• by Kohath ( 38547 )

      Oh no! Car analogies are going autonomous!

      The information superhighway will never be the same.

    • They're competitors. Similarly, Google and Amazon use the same infrastructure (the Internet). Net neutrality should allow them to compete on the shared infrastructure, just as others compete on their shared infrastructure.

      Google is a competitor to the big ISPs via Google Fiber. Google wants neutrality on their networks for its streaming services, but you know it's not going to scratch their backs if they want full and undiscriminated access to their networks.

      • Google is a competitor to the big ISPs via Google Fiber. Google wants neutrality on their networks for its streaming services, but you know it's not going to scratch their backs if they want full and undiscriminated access to their networks.

        Google Fiber serves only a few areas and last I heard had put a halt to its expansion plans.

        Maybe if incumbent ISPs start upcharging for YouTube they will reconsider those plans.

    • This has nothing to do with Net Neutrality and everything to do with actually making a better product. Both make products that have nearly every video content competitor out there. Except for their direct technology competitors. It's the worst kind of vendor lock-in.

      No, compare this to the attack ads or lower-third crawls that your cable/satellite company runs when a local broadcast affiliate or national network wants to raise its rates - they are both being greedy and selfish and making the experience w

  • by king neckbeard ( 1801738 ) on Tuesday December 12, 2017 @11:36AM (#55724661)

    So to think that these purveyors of hyper-capitalism will fight for interests of consumers is not only childish, it is foolish.

    Who the hell said that? Google and Amazon are acting in their own interest. On net neutrality, their interests align with ours. I'm not sure I'd call it hypocrisy, because the point is the same in both cases: corporations are going to serve their own interests, including when that has a detrimental effect on healthy competition. If you are trusting anyone to do anything else, you are a fool.

  • ... a competitor's web browser when there's no technical reason to do so (that is, it works fine in every other equally capable browser), then that's a serious problem. If they are just not offering any support for its use on another platform, or just not allowing competitors apps on their platform, that's another matter entirely, and I see no problem with that.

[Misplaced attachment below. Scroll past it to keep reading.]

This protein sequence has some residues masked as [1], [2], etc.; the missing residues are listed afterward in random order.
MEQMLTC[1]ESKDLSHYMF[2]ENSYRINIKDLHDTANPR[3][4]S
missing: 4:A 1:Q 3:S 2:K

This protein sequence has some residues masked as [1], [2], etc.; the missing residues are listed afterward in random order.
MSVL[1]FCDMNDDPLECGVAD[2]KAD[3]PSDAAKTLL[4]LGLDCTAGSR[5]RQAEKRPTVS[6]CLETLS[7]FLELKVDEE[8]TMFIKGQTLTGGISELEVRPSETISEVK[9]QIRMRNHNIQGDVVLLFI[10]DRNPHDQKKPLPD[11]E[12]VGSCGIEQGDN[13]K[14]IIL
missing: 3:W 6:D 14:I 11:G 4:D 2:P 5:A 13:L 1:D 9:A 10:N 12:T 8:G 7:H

Now near as I figure, Amazon did the latter... and Google responded by doing the former.

    This kind of arms race is just going to fragment th

    • by Unknown User ( 4795349 ) on Tuesday December 12, 2017 @11:46AM (#55724765)
      None of this has anything to do with Net Neutrality, though, and it's important to make people aware of the fact that whoever wrote the original story has not the slightest clue about net neutrality. It's important, because the enemies of net neutrality are aggressively pushing all kinds of false narratives about it.
    • by GuB-42 ( 2483988 )

      AFAIK, they didn't block the web browser, you can still go to youtube.com and watch all the videos (and ads).
      What they blocked was the app, Amazon responded by spoofing a web browser, probably using the same technique as NewPipe, and this is what they blacklisted.

      • by mark-t ( 151149 )
        If the app needs to spoof a browser to function, then why don't they just open up the video in a browser window in the first place? Seems like a whole lot less work, to say the least.
    • This kind of arms race is just going to fragment the 'net, and the consumers like you and me are going to the losers.

      No, consumers like you are going to be a loser.

      If I don't like it, I don't buy it. Just because you're a moron and fail at your own attempts to vote with your wallet doesn't mean I made the same mistakes.

      • by mark-t ( 151149 )

        I was referring to consumers of internet service in general, not the consumers of products that might be pushed upon them.

        Of course, if you are suggesting that you are intending to go without using the internet at all, then, well.... to each their own, I suppose.

  • by Opportunist ( 166417 ) on Tuesday December 12, 2017 @11:40AM (#55724707)

    YouTube on some Amazon gadget or Amazon selling some Google toy is two kids petty bickering I can easily ignore.

    Net neutrality is something that WILL affect me, no matter how hard I try to ignore it being eliminated.

    This smells of a rather desperate attempt to shill, after all sensible arguments have been gone for a long, long time, so what's left is whataboutism and deflection.

  • by Clarence Rutherford ( 5185079 ) on Tuesday December 12, 2017 @11:49AM (#55724799)
    His complaint is valid and very much a concern but it is irrelevant to the companies position on net neutrality. This is an example of the behavior you should expect from the big providers one NN has been killed and it argues against killing NN but google's & amazon's opinion on NN is not germane to the subject